Machine learning and risk analytics

Predicting risks more effectively


RiskNET [Editor-in-chief]
Machine learning and risk analytics: Predicting risks more effectivelyPhoto Gallery

Artificial intelligence (AI) and increasingly complex algorithms currently influence our livesand our civilization more than ever. AI creates huge opportunities for businesses globally across all sectors. However, the use of AI also brings the potential for significant legal, ethical and reputational exposure. This is exactly the subject addressed by Jürgen Döllner, Professor at the Hasso-Plattner Institute (HPI) in the Digital Engineering faculty at the University of Potsdam, at the RiskNET Summit 2019. Döllner spoke about "Big data, machine learning and artificial intelligence: Reality, opportunities and misunderstandings". His introduction was clear: "We are experiencing a paradigm shift." He believes that this will involve artificial intelligence, AI, fundamentally changing the industry. He concludes: "In the coming years, everything will change." By this he means the use of AI in business, but also in terms of research and social challenges.

But where are the differences in the field of AI? Döllner began by recalling the history of AI developments, a story that stretches right back to the 1950s. Machine learning was in use from the 1980s, and today we also have deep learning. These are three areas that Döllner believes need to be kept separate. Deep learning is a special form of machine learning. According to the academic, it can trace its origins back to image recognition.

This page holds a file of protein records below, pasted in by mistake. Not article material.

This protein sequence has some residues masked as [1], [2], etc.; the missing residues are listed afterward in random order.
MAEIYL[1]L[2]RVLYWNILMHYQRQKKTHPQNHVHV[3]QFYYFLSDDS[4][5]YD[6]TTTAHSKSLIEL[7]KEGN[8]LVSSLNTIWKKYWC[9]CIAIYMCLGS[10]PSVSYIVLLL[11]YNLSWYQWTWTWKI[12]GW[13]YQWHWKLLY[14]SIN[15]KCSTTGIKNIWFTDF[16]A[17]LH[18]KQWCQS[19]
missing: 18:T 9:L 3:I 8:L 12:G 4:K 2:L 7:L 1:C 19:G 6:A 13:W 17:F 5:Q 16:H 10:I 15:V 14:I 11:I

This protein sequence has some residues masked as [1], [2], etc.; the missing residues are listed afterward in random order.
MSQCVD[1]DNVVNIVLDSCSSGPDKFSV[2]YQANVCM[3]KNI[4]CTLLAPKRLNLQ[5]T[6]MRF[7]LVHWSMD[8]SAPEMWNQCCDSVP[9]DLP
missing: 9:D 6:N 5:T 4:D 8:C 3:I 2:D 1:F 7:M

Döllner is focused on the AI areas of machine learning and deep learning. This is linked to the central issue for AI research: How can we convert an input into an output in a way that is non-procedural (not by specifying instructions)? This is the main theme of machine learning and deep learning. Essentially it is about predicting the output without previously specifying the rules used to obtain it.

Using the example of recognising a dog in a photo, he described how we get from initially classified training data to feature vectors. The final step is to evaluate these vectors to obtain a probability for the category of dog. Throughout the entire process it is crucial that the training data is right. Döllner describes this as the crux of machine learning and artificial intelligence. Döllner said: "It's all about using the right training data." It is also important to use the correct amount of training data. Otherwise, a system can actually be over-trained with data.

Big data, machine learning and analytics: The dream team

At the same time, large data volumes have distinct advantages. Without big data, machine learning would not be possible. Döllner said: "Data is the new oil. A resource that has to be processed." He added: "Machine learning is the refinery." In other words, data is first refined using machine learning.

Furthermore, these large data volumes are the basic prerequisite for analytics, such as prescriptive analytics and associated location intelligence. "With big data and analytics, we can reorganise many of our business processes", Döllner said. He is talking here about the dream team of big data, machine learning and analytics. For him, this means for example, predicting risks more effectively or predicting scarcity and expectations as early  as possible.